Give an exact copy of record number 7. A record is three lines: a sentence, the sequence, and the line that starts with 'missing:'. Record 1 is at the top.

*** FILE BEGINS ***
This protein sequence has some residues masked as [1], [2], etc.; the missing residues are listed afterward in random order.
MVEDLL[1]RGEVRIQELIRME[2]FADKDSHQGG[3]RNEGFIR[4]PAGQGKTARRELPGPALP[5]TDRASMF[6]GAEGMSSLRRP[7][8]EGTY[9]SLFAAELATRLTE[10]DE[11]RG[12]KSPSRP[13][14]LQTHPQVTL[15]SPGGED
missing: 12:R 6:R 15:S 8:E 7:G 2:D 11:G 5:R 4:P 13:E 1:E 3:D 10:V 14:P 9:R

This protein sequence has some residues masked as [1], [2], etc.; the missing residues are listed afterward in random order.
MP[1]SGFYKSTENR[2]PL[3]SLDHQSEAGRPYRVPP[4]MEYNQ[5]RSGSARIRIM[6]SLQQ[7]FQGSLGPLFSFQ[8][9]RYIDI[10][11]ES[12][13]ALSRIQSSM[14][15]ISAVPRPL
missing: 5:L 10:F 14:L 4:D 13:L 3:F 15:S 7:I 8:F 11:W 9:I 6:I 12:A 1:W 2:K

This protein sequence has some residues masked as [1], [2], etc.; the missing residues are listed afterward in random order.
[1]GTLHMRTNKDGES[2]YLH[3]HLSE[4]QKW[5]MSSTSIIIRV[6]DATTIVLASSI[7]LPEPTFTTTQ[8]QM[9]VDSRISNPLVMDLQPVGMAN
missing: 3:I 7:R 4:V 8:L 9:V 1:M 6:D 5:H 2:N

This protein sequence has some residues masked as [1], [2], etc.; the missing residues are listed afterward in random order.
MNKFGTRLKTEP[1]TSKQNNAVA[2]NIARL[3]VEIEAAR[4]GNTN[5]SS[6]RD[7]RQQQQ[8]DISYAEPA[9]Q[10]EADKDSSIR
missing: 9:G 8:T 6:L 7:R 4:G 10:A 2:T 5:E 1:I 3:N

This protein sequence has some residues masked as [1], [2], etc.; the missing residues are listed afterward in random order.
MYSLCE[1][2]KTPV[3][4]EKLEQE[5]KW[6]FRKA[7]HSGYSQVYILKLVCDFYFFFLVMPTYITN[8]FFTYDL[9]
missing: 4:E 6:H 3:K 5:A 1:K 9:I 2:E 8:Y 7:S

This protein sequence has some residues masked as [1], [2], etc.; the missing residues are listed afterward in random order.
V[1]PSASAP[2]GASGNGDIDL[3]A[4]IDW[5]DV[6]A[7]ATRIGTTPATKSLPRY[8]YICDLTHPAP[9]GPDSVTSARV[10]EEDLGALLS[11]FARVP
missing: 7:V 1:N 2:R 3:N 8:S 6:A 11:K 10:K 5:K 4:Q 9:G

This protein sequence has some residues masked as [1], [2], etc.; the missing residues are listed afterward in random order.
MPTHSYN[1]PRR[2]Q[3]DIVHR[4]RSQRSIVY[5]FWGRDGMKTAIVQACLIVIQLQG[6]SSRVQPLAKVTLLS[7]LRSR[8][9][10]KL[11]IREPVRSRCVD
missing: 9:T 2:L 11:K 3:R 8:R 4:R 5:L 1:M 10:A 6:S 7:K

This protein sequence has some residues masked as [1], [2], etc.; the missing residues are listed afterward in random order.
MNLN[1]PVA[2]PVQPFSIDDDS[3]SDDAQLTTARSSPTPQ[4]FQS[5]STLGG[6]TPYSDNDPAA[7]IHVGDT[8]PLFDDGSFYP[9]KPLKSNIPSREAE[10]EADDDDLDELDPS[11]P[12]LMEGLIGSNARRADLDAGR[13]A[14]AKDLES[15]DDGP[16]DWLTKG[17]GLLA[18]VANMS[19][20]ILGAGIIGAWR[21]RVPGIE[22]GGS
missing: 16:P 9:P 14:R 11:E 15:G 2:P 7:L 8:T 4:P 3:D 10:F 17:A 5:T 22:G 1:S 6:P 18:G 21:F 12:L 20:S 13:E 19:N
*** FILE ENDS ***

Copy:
This protein sequence has some residues masked as [1], [2], etc.; the missing residues are listed afterward in random order.
MPTHSYN[1]PRR[2]Q[3]DIVHR[4]RSQRSIVY[5]FWGRDGMKTAIVQACLIVIQLQG[6]SSRVQPLAKVTLLS[7]LRSR[8][9][10]KL[11]IREPVRSRCVD
missing: 9:T 2:L 11:K 3:R 8:R 4:R 5:L 1:M 10:A 6:S 7:K